Had another police chief with a less patient and watchful approach been at the helm, Halverson said there would have been violence, possibly even a situation like Kent State, he said.
“(Nickerson and Alexander) came up with very good plans on how to manage demonstrations without having confrontations,” Halverson said.
Davis said law enforcement was well aware of what the students were planning at any given time. They knew that outside agitators had been brought in specifically to rile up students involved in the anti-war movement. They, at times, had plain clothes officers in the larger gatherings to listen and keep a watchful eye.
“Federal, state, county, local (law enforcement) all had their finger in the pie,” Davis said. “They all knew ahead of time. ... They all knew who was doing what to who.”
Nickerson and campus administration were accommodating of the students, Halverson said. Rooms were made available to gather, and the university sanctioned various on-campus demonstrations.
Still, by June 1970, emotions ran high on campus. Nickerson didn’t close the school, but he gave students the option to take an incomplete or accept the grade they had at the time without taking finals.
“We thought there might be trouble,” Nickerson told MSU’s alumni magazine Today 10 years ago. “I did it in fairness to the kids. They deserved to be heard; they had something to say. They were so burned up and burned out. They thought, ‘The hell with school.’”
“That was the first time at Mankato State where I think there was widespread, almost universal outrage,” Halverson said.
The pied piper
Nickerson had begun a revolving residency at Mankato State called the Chair of Ideas, which brought various artists and authors to campus to teach. Among them, from 1971-’72, was Mitchell Goodman, an author and activist widely viewed as a political extremist.
“He was kind of the pied piper,” said David Phelps, a reporter at the Star Tribune who was editor of the Mankato State student newspaper, the Reporter, in the spring of 1972.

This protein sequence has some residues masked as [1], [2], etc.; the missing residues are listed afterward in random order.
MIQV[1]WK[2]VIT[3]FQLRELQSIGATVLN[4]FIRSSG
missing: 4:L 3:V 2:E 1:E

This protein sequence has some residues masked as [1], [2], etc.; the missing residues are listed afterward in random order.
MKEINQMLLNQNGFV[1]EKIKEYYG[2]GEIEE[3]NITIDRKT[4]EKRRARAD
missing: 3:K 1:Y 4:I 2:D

Phelps said Goodman was a “galvanizing force” in amping up the anti-war demonstrations.
“He was pretty much an extremist,” Hagebak said, adding that Goodman rallied a hard-core group of anti-war protesters who were interested in escalating the movement. Hagebak backed away from Goodman’s group.
Halverson, who worked with Goodman on protests and took his class, said he had widespread support among students.
“With that said, I think most if not all of this would have taken place without Mitch, as it was more the state of international affairs that drove things, not one committed radical,” Halverson added. “To me, he was not the skunk some others paint him (as). After all, he was a nationally respected author and journalist.”
Yezzi said Goodman had a way of firing up students and then not being present during situations that could have led to violence. Hagebak agreed Goodman had a way of disappearing.
By the end of the spring semester in 1972, Goodman’s reputation on campus had been diminished, Phelps said. He left shortly after.
Goodman later married a Mankato State alum, Sandra Gregor, and became best known for organizing an anti-draft protest that led to charges against him and four others, known as the “Boston Five,” for gathering war protesters’ draft cards and turning them into the Justice Department in Washington.
He died in Maine in 1997.